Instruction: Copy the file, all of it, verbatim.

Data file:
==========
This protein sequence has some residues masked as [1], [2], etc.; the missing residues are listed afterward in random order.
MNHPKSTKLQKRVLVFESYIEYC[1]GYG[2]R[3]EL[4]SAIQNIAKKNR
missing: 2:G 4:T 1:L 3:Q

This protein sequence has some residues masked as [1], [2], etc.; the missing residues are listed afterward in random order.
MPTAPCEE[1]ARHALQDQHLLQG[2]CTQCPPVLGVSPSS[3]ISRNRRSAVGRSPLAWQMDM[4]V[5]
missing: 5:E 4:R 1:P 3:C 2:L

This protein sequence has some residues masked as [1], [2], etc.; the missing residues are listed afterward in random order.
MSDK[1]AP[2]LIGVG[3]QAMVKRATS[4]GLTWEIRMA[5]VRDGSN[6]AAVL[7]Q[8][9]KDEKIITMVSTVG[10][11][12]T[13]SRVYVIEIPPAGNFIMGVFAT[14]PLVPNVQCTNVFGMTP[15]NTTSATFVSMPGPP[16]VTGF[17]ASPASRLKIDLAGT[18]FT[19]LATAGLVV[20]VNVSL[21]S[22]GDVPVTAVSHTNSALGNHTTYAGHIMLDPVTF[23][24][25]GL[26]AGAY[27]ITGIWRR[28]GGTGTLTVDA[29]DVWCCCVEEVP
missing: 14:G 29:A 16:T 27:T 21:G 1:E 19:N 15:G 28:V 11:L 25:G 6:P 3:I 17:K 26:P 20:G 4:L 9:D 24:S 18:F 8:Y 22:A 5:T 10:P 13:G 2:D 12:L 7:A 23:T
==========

This protein sequence has some residues masked as [1], [2], etc.; the missing residues are listed afterward in random order.
MNHPKSTKLQKRVLVFESYIEYC[1]GYG[2]R[3]EL[4]SAIQNIAKKNR
missing: 2:G 4:T 1:L 3:Q

This protein sequence has some residues masked as [1], [2], etc.; the missing residues are listed afterward in random order.
MPTAPCEE[1]ARHALQDQHLLQG[2]CTQCPPVLGVSPSS[3]ISRNRRSAVGRSPLAWQMDM[4]V[5]
missing: 5:E 4:R 1:P 3:C 2:L

This protein sequence has some residues masked as [1], [2], etc.; the missing residues are listed afterward in random order.
MSDK[1]AP[2]LIGVG[3]QAMVKRATS[4]GLTWEIRMA[5]VRDGSN[6]AAVL[7]Q[8][9]KDEKIITMVSTVG[10][11][12]T[13]SRVYVIEIPPAGNFIMGVFAT[14]PLVPNVQCTNVFGMTP[15]NTTSATFVSMPGPP[16]VTGF[17]ASPASRLKIDLAGT[18]FT[19]LATAGLVV[20]VNVSL[21]S[22]GDVPVTAVSHTNSALGNHTTYAGHIMLDPVTF[23][24][25]GL[26]AGAY[27]ITGIWRR[28]GGTGTLTVDA[29]DVWCCCVEEVP
missing: 14:G 29:A 16:T 27:T 21:G 1:E 19:N 15:G 28:V 11:L 25:G 6:P 3:I 17:K 26:P 20:G 4:L 9:D 24:S 18:F 8:Y 22:A 5:T 10:P 13:G 2:D 12:L 7:A 23:T